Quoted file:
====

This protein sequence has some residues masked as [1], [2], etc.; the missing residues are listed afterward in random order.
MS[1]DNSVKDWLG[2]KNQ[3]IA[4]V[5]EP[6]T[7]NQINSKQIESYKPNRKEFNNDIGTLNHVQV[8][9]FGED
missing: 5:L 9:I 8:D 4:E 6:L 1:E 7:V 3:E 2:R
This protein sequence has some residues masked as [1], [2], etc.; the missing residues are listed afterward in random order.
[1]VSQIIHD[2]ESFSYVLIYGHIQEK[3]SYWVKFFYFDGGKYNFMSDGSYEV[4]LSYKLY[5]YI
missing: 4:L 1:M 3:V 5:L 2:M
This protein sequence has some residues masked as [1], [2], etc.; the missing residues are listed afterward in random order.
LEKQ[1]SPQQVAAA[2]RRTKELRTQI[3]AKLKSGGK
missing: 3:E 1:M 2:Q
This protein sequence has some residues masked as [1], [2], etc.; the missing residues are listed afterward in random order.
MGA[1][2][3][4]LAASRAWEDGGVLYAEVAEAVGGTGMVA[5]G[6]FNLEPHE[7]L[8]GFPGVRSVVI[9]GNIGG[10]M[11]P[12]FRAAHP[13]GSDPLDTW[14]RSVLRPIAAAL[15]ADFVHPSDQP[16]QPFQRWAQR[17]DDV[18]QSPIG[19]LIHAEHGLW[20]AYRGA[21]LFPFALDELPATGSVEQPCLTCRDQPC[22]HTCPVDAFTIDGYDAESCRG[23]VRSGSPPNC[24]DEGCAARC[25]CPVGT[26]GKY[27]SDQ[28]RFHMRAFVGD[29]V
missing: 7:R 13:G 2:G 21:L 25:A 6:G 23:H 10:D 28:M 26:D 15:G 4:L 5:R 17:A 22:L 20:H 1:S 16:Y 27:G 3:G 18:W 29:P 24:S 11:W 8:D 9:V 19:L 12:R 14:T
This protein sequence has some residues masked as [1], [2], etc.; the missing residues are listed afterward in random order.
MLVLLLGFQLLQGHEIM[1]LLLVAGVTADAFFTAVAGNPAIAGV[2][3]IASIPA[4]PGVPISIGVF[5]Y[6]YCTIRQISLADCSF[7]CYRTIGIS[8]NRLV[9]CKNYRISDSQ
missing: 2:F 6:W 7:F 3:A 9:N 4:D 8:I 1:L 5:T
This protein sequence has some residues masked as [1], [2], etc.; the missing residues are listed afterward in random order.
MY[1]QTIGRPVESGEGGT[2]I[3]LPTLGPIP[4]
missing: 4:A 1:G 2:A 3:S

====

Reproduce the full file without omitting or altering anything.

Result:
This protein sequence has some residues masked as [1], [2], etc.; the missing residues are listed afterward in random order.
MS[1]DNSVKDWLG[2]KNQ[3]IA[4]V[5]EP[6]T[7]NQINSKQIESYKPNRKEFNNDIGTLNHVQV[8][9]FGED
missing: 5:L 9:I 8:D 4:E 6:L 1:E 7:V 3:E 2:R
This protein sequence has some residues masked as [1], [2], etc.; the missing residues are listed afterward in random order.
[1]VSQIIHD[2]ESFSYVLIYGHIQEK[3]SYWVKFFYFDGGKYNFMSDGSYEV[4]LSYKLY[5]YI
missing: 4:L 1:M 3:V 5:L 2:M
This protein sequence has some residues masked as [1], [2], etc.; the missing residues are listed afterward in random order.
LEKQ[1]SPQQVAAA[2]RRTKELRTQI[3]AKLKSGGK
missing: 3:E 1:M 2:Q
This protein sequence has some residues masked as [1], [2], etc.; the missing residues are listed afterward in random order.
MGA[1][2][3][4]LAASRAWEDGGVLYAEVAEAVGGTGMVA[5]G[6]FNLEPHE[7]L[8]GFPGVRSVVI[9]GNIGG[10]M[11]P[12]FRAAHP[13]GSDPLDTW[14]RSVLRPIAAAL[15]ADFVHPSDQP[16]QPFQRWAQR[17]DDV[18]QSPIG[19]LIHAEHGLW[20]AYRGA[21]LFPFALDELPATGSVEQPCLTCRDQPC[22]HTCPVDAFTIDGYDAESCRG[23]VRSGSPPNC[24]DEGCAARC[25]CPVGT[26]GKY[27]SDQ[28]RFHMRAFVGD[29]V
missing: 7:R 13:G 2:G 21:L 25:A 6:G 23:H 10:D 28:M 26:D 15:G 4:L 5:R 17:A 22:L 20:H 1:S 16:Y 27:G 3:G 18:W 29:P 24:S 11:W 8:D 9:V 19:L 12:R 14:T
This protein sequence has some residues masked as [1], [2], etc.; the missing residues are listed afterward in random order.
MLVLLLGFQLLQGHEIM[1]LLLVAGVTADAFFTAVAGNPAIAGV[2][3]IASIPA[4]PGVPISIGVF[5]Y[6]YCTIRQISLADCSF[7]CYRTIGIS[8]NRLV[9]CKNYRISDSQ
missing: 2:F 6:W 7:F 3:A 9:N 4:D 8:I 1:L 5:T
This protein sequence has some residues masked as [1], [2], etc.; the missing residues are listed afterward in random order.
MY[1]QTIGRPVESGEGGT[2]I[3]LPTLGPIP[4]
missing: 4:A 1:G 2:A 3:S